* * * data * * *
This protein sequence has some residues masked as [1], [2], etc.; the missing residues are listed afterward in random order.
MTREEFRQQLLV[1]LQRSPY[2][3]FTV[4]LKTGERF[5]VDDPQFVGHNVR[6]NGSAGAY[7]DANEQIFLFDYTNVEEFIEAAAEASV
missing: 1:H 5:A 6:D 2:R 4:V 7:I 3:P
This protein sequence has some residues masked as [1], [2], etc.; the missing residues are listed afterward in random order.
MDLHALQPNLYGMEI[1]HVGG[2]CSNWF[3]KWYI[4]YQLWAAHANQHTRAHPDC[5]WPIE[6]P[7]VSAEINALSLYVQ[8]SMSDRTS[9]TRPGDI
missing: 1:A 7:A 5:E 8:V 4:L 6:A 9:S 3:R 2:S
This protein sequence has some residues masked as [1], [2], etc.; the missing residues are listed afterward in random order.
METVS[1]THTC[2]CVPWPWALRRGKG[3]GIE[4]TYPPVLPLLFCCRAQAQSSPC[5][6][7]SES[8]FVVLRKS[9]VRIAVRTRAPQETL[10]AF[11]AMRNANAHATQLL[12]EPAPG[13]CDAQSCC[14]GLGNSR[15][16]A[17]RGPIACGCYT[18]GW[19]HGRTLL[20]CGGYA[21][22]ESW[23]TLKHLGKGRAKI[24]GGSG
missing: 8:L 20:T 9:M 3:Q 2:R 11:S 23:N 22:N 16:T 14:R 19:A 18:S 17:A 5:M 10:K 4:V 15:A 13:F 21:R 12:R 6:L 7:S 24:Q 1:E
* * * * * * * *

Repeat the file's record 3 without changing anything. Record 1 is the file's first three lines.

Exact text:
This protein sequence has some residues masked as [1], [2], etc.; the missing residues are listed afterward in random order.
METVS[1]THTC[2]CVPWPWALRRGKG[3]GIE[4]TYPPVLPLLFCCRAQAQSSPC[5][6][7]SES[8]FVVLRKS[9]VRIAVRTRAPQETL[10]AF[11]AMRNANAHATQLL[12]EPAPG[13]CDAQSCC[14]GLGNSR[15][16]A[17]RGPIACGCYT[18]GW[19]HGRTLL[20]CGGYA[21][22]ESW[23]TLKHLGKGRAKI[24]GGSG
missing: 8:L 20:T 9:M 3:Q 2:R 11:S 23:N 22:N 16:T 14:R 19:A 18:S 17:A 5:M 10:K 4:V 15:A 13:F 21:R 12:R 6:L 7:S 24:Q 1:E